reference.
              </p>
              
          </section>
          
          <section name="Gotchas and Other Questions">
              <subsection name="What happens if I add the same attribute twice?">
                  
                  <p>Let's define the question via a use case. Suppose you have an attribute
(MyAttribute), and you have a class MyClass:</p>
                  
                  <source><![CDATA[/**
   * @@MyAttribute()
   * @@MyAttribute()
   */
  public class MyClass {}]]></source>
                  
                  <p>The question is now, will the collection returned by Attributes.getAttributes
(MyClass.class) have one or 
                      two elements? The answer is that it depends on the way MyAttribute handles
equality. The attributes associated
                      with a class, method or field always for a Set, meaning that there are
no duplicates. So if MyAttribute is 
                      implemented this way:</p>
                  
                  <source><![CDATA[public class MyAttribute {}]]></source>
                  
                  <p>Then you will get two elements, since each instance of MyAttribute
is different from every other instance. 
                      However, if MyAttribute is implemented like this:</p>
                  
                  <source><![CDATA[public class MyAttribute {
      public int hashCode () { return 0; }
      public boolean equals (Object o) { return o instanceof MyAttribute; }
  }]]></source>
                  
                  <p>That is, every instance of MyAttribute is equal to any other instance
of the class, then you will only get
                      one element in the collection.</p>
                  
                  <p>The above also holds true if the attribute has been inherited.</p>
                  
              </subsection>
              
              <subsection name="What are the requirements for an attribute class?">
                  
                  <p>It must have a public constructor. That's all.</p>
                  
              </subsection>
              
              <subsection name="I tried adding attributes to an anonymous class and it
didn't work.">
                  
                  <p>That's not supported (yet). It is also very hard to implement since
the class name is decided by the Java compiler.</p>
                  
              </subsection>
              
              <subsection name="I want to add a constant value as an attribute.">
                  
                  <p>So you have this</p>
                  
                  <source><![CDATA[public class Values {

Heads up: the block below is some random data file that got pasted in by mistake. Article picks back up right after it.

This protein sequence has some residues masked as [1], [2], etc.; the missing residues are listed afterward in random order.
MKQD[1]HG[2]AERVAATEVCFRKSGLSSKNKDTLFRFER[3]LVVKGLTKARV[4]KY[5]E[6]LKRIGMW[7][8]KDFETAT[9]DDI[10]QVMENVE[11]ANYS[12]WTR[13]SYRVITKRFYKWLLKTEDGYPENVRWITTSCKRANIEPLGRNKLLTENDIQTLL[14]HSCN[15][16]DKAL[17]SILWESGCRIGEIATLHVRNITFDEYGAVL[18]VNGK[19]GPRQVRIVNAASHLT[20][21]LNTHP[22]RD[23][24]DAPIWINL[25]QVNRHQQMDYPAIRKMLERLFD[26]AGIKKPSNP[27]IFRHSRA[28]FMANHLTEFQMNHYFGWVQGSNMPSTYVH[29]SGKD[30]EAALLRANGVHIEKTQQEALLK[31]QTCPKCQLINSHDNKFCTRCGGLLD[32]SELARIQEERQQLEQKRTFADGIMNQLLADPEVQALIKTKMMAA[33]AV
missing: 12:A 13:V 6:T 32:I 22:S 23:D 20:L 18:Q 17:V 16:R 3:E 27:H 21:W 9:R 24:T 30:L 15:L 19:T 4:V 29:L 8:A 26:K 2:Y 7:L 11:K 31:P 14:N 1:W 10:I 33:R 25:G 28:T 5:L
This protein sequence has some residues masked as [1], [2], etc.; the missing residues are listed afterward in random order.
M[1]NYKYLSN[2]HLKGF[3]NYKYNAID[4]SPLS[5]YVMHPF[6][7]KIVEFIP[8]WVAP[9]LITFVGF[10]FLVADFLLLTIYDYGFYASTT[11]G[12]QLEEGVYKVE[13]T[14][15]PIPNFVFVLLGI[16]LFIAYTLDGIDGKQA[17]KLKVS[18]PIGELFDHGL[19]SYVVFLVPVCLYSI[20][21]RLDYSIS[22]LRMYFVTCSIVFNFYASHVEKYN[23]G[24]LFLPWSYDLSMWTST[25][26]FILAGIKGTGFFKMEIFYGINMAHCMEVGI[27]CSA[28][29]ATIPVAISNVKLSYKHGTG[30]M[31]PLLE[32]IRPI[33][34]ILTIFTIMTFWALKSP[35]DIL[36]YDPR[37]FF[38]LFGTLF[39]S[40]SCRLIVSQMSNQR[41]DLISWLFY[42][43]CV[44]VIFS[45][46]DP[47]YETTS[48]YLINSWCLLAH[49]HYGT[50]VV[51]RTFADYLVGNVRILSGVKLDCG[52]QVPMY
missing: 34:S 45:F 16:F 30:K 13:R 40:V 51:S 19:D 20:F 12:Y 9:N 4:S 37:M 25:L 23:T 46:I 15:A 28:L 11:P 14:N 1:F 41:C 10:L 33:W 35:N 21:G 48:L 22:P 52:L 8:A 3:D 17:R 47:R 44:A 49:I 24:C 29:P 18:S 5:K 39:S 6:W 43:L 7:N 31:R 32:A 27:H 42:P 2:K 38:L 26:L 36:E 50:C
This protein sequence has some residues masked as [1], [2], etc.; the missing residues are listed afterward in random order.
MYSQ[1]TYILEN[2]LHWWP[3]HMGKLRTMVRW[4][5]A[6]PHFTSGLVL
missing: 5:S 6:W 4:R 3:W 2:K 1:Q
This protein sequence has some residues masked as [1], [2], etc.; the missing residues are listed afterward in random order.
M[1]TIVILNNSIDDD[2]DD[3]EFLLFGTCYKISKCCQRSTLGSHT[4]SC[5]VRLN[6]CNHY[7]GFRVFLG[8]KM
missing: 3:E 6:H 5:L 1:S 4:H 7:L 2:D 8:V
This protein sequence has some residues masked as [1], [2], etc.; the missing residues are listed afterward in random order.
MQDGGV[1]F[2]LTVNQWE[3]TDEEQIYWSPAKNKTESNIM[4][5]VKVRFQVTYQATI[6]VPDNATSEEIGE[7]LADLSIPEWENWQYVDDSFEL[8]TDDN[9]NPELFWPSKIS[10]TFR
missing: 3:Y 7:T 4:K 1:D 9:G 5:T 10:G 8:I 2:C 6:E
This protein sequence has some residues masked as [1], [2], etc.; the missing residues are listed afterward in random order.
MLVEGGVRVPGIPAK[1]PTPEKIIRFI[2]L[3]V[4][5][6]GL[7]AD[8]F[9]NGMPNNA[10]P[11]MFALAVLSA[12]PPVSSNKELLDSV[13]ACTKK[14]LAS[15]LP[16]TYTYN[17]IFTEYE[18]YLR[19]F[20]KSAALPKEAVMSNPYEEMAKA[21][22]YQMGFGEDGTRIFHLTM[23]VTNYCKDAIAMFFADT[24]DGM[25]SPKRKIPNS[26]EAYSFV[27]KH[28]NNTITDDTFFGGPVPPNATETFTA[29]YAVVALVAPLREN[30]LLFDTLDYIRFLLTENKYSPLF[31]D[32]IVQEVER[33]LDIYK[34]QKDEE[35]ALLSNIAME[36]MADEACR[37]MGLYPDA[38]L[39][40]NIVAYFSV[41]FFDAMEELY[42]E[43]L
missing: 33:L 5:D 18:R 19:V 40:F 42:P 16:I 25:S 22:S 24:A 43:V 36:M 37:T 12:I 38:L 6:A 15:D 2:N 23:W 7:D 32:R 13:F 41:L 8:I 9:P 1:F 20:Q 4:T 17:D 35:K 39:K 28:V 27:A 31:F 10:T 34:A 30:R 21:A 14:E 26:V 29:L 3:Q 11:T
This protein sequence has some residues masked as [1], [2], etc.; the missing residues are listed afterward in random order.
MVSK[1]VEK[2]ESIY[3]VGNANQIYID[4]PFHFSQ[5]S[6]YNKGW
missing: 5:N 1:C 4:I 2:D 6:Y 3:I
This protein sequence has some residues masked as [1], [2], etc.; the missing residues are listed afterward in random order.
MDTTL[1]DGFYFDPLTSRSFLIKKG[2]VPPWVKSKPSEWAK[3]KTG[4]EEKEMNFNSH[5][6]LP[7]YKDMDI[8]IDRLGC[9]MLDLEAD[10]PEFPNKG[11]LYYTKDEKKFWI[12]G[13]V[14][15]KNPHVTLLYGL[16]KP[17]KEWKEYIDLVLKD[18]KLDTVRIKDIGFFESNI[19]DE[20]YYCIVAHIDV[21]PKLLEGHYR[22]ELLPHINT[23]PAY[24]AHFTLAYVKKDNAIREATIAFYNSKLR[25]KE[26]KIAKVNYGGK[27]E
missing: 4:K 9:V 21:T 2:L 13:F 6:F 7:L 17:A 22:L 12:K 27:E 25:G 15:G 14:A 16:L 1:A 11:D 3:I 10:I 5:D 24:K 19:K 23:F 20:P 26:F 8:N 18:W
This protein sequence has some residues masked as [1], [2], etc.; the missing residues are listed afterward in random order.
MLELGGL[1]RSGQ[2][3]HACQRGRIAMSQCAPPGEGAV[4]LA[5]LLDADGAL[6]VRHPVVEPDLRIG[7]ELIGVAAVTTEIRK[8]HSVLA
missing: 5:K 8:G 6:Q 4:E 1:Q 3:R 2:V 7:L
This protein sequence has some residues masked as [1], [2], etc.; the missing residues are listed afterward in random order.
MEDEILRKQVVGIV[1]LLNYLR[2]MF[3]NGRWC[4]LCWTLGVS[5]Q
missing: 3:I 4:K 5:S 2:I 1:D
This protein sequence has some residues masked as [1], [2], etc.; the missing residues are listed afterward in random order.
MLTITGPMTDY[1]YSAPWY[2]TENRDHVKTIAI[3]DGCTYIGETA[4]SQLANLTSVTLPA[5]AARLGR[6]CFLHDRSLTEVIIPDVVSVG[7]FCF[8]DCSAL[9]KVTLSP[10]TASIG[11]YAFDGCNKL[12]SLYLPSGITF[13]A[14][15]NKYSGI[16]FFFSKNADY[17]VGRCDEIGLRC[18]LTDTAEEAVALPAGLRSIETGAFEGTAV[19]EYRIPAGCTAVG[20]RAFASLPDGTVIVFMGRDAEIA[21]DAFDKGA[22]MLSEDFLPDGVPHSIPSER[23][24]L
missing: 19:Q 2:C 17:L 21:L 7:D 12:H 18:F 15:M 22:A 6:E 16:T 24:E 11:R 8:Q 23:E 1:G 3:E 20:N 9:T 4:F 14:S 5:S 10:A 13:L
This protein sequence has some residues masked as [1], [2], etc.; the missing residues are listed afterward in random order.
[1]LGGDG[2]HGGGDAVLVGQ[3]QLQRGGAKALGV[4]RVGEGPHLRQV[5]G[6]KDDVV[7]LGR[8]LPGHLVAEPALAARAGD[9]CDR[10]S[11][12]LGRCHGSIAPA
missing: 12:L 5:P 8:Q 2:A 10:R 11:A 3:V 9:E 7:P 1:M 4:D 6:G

public static final Integer ONE = new Integer (1);
  }]]></source>
                  
                  <p>and now you'd like to add ONE as an attribute like this:</p>
                  
                  <source><![CDATA[/**
   * @@Values.ONE
   */
  public class MyClass { ... }]]></source>
                  
                  <p>how can this be done?</p>
                  
                  <p>The best that can be offered is:</p>
                  
                  <source><![CDATA[/**
   * @@Integer(Values.ONE)
   */
  public class MyClass { ... }]]></source>
                  
                  <p>I'm afraid. The expression follwing the @@ must fit the template
"new (expression)" optionally suffixed by "()". This makes the compiler much simpler, and
the loss of functionality was considered worth it. You can also define a separate ONE class:</p>
                  
                  <source><![CDATA[public class One {}]]></source>
                  
                  <p>and use it.</p>
              </subsection>
          </section>
      </body>
      
  </document>
  
  
  
  1.1                  jakarta-commons-sandbox/attributes/site/xdocs/compiler.xml
  
  Index: compiler.xml
  ===================================================================
  <?xml version="1.0"?>
  <!--
  =
  = Copyright 2003-2004 The Apache Software Foundation
  = 
  = Licensed under the Apache License, Version 2.0 (the "License");
  = you may not use this file except in compliance with the License.
  = You may obtain a copy of the License at
  = 
  =     http://www.apache.org/licenses/LICENSE-2.0
  = 
  = Unless required by applicable law or agreed to in writing, software
  = distributed under the License is distributed on an "AS IS" BASIS,